Deutsche Post DHL Annual Report 2012
Hintergrund Bild

Annual Report 2012

It smells like the sea and the sun is hot. If you visit the DHL Global Forwarding Wine Hub in Hong Kong’s Kennedy Town, the tropical climate may overwhelm you. Right on the harbour is a rather unspectacular concrete building where cargo, mainly rice, is unloaded at the ramps on the ground floor. Take the freight lift up to the 13th floor and you find yourself in another world, where long rows of shelves house a total of 230,000 bottles of wine. And almost all of it is the premium variety. “In Hong Kong about 60 per cent of the total wine market is in the luxury segment,” says Edward Hui, CEO of DHL Global Forwarding for Hong Kong, Macau and South China. The most expensive bottle costs HK$1.6 million, or around €160,000. In Asia, the favourites are expensive Bordeaux wines from France. In second place are Italian wines.

  • If someone wants to enjoy an excellent wine, they call DHL.

  • Bottles imported to China have to be re-labelled.

  • Wine is not just a drink in China; it is also a status symbol.

Wine is not just a drink in China; it is also a status symbol.

Market with substantial growth potential

In order to store the wine properly, an environment was created that approximates a wine cellar. Thanks to modern air conditioning, the room temperature is maintained constantly at between 16 and 20 degrees Celsius and the humidity between 70 and 80 per cent. There is no direct sunlight and no heavy equipment to disturb the bottles.

In 2008, the Hong Kong government abolished its tax on wine and since then the former crown colony has developed into one of the most important wine business centres in the world. “The Asian markets offer enormous growth potential, and Hong Kong is the door to these markets,” says Mr Hui. DHL has seized the opportunity and, in the past few years, has become a specialist in importing and storing wine.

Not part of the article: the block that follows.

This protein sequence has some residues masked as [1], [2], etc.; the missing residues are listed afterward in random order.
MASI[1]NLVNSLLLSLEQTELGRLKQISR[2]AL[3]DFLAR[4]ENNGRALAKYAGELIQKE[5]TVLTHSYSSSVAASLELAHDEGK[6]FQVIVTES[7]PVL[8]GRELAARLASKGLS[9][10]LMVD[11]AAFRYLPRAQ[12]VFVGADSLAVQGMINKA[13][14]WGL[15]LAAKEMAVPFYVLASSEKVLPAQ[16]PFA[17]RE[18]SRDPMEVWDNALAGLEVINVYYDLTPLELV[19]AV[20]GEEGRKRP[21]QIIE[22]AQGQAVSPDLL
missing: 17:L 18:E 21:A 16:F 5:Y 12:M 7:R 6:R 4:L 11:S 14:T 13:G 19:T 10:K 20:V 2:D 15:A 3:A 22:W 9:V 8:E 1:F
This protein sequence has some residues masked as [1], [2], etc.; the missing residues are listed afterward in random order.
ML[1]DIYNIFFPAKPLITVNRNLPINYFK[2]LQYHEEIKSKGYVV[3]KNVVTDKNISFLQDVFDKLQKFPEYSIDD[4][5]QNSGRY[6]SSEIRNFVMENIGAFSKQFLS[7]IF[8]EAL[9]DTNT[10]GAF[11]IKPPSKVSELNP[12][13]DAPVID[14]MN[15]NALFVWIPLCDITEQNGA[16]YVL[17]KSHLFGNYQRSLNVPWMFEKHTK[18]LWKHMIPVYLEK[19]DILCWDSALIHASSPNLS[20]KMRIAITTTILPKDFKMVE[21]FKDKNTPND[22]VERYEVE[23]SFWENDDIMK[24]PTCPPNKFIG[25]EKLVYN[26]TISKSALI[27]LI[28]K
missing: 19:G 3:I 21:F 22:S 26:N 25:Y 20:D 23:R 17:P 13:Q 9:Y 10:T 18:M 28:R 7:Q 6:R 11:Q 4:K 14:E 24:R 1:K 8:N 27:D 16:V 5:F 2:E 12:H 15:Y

Employees receive special training

Approximately 180,000 bottles pass through the Wine Hub each year. In wine-producing countries overseas the valuable bottles are carefully packed for the journey by air or sea to Asia. The temperature and humidity have to be just right along the entire supply chain. “Our employees have been trained and handle these valuable bottles with the utmost care,” explains Kam Keung Lai, who is in charge of the wine warehouse. They print the labels for the bottles being exported to China – as required by customs – or prepare the wines for their big day at one of Hong Kong’s many auctions. The large auction houses there reported wine sales valued at over US$198 million in 2011 – a figure that puts Hong Kong ahead of New York and London, which were previously the major locations for wine auctions.

Wine shipments delivered at the perfect temperature

Yet wine merchants, restaurants and auction houses aren’t the only ones that rely on DHL’s services – an increasing number of private individuals do, too. Hardly anybody in Hong Kong has their own wine cellar. Instead, they pick up the telephone when they want to enjoy an excellent wine with their evening meal. The wine order is assembled, carefully packed and delivered to its destination at just the right time and at just the right temperature – a feat made possible thanks to a special foil that was designed for temperature-controlled deliveries. In the future, it could replace multiple manual temperature controls, and even reduce costs.

Message
in a bottle

The Chinese are discovering wine. According to experts, the market grew by 140 per cent between 2006 and 2010. Today, China is the fifth largest wine market in the world. And the more exclusive and expensive the vintage, the better – because here, wine is not only a drink, it is also a status symbol. The most important trans-shipment point is Hong Kong. In a former warehouse right on the harbour, DHL Global Forwarding has invested more than one million euros in its Wine Hub.

Seal: DHL in China
Seal: DHL in China